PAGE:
The Archer

Gaze toward the Milky Way's core, around which we imperceptibly revolve

By Bob Berman|Saturday, August 01, 1998

August means grand, and this month the sky features something truly august: the center of the galaxy. All naked-eye objects visible from the United States - absolutely everything on Earth and in the starry firmament (except for the Andromeda galaxy, now rising in the northeast) - revolve around this single spot in the summer sky. Yet a glance upward into the south reveals . . . absolutely nothing. You'll simply have to take it on faith that it's there.

You'd expect such a busy region to be bright and easy to spot. But the center of the galaxy is impossible to see, buried behind layers of obscuring dust. We don't even come close. The farthest objects discernible in visible wavelengths lie a few thousand light-years in the direction of the galactic center, which, according to astrometric data from the Hipparcos satellite, supposedly lay at a distance of 26,000 to 28,000 light-years away. Newer estimates put the true figure at around 23,000 light-yearsowhich means the entire galaxy, and maybe the whole universe, is about 10 percent smaller than we thoughtobut the core remains just as invisible.

Our track to the galactic nucleus is in Sagittarius, which reaches its highest position this month. Due south at nightfall, just a third of the way up the sky from most of the United States, Sagittarius resembles the classical "archer" only to highly suggestible minds. The constellation really looks like a teapot. In fact, mapmakers have given up trying to construct anything else out of this grouping. Extending that image, "steam" othe Milky Wayoappears to rise from the "spout" and continues upward across the entire sky.

The spot where the steam leaves the spout marks the center of our galaxy. Our solar system revolves around this point somewhere between 115 and 150 miles per second. One revolution takes 220 million years to complete, an interval sometimes called a galactic year (the longest cyclic period in all timekeeping). Tracking the orbit requires patience: we've rotated less than a degree since human brains first arrived on the scene to be tormented by such immense notions.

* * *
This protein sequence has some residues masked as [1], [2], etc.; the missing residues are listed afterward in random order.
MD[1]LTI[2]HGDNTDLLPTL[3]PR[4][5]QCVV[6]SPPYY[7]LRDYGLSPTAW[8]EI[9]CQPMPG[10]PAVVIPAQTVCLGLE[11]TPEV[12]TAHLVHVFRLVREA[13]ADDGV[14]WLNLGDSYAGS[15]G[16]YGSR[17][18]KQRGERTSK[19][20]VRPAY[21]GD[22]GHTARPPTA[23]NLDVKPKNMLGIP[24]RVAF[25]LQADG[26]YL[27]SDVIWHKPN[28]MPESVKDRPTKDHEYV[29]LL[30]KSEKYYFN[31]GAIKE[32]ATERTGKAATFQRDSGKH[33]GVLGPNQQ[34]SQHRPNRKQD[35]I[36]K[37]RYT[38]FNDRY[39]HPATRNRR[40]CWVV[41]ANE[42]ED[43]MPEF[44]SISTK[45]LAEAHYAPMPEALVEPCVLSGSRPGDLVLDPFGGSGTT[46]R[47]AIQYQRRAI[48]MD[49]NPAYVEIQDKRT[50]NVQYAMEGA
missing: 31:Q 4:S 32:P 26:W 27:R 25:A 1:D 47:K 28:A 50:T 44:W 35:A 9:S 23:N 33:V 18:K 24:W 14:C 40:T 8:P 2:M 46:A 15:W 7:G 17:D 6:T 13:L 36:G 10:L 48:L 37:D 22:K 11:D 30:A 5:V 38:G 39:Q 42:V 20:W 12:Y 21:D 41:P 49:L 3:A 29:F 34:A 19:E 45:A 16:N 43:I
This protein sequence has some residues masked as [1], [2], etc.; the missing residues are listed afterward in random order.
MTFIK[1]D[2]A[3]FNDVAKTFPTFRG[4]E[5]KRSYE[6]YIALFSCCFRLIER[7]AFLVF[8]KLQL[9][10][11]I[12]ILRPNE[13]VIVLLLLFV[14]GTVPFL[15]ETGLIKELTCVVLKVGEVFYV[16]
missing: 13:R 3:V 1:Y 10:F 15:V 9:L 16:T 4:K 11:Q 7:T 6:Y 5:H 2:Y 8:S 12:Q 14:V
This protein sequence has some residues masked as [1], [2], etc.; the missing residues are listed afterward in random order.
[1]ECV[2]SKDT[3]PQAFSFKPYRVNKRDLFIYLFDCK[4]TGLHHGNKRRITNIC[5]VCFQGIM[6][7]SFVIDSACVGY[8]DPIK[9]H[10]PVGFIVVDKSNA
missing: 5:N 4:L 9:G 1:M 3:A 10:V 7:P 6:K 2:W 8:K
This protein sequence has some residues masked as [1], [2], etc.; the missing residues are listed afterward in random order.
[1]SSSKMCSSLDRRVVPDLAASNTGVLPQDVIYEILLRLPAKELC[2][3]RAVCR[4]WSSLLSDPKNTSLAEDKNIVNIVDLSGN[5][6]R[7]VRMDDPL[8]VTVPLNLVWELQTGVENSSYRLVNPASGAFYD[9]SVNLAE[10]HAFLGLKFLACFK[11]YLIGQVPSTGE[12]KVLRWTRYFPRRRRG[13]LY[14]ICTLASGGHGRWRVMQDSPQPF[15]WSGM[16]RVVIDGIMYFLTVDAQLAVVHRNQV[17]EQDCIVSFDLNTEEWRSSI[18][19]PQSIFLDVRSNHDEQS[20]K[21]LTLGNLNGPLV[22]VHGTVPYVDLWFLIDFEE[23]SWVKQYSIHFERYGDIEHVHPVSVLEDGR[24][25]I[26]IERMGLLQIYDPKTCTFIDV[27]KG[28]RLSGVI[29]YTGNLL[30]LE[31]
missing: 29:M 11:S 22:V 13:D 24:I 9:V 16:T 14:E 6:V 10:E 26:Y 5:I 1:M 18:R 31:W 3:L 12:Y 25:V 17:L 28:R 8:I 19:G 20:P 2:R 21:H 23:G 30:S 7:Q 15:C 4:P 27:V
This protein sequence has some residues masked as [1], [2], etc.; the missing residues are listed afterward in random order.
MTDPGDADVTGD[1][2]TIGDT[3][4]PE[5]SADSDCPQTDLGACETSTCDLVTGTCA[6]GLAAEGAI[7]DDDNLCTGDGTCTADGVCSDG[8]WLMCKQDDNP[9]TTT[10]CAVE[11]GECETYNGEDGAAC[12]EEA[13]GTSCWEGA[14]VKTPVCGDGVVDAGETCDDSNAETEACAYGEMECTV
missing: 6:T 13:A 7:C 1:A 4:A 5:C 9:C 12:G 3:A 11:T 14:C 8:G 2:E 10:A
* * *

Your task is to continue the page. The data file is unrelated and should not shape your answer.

To the teapot's right floats the striking tail of Scorpius; together they form a vivid grouping. Here binoculars demonstrate their celestial value. Ordinary 7x35 binoculars, and especially 7x50s, will reveal star clusters and intriguing nebulas crowded into the region between the tail and the galactic core.

Telescope owners can aim bigger guns at these strange blurry blobs. One metamorphoses into a globular cluster of several hundred thousand suns, the awesome M22. Another three remain nebulous but change into streaky designs well known to observersothe Swan, the Trifid, and the nearby Lagoon nebula, which also encloses a loose, lovely star cluster.

The region surrounding our galaxy's core lies, by chance, directly in line with the plane of our solar system. No planets currently sit there, but every December 21, on the winter solstice, the sun marks the spot, telling us that Earth's southern axis angles in just that direction. Our world would have to tilt an extra 62 degrees, however, for the galactic nucleus to sit straight above the South Pole.

This month the moon floats just above the galaxy's core on August 4 and acts as a helpful marker; it illuminates the spot even more closely on August 31. On those nights, one could contemplate the scene dimensionally: there's the moon, less than two seconds distant at light speed, and behind it the locus of all galactic motion beckons mysteriously, more than a trillion times farther away.

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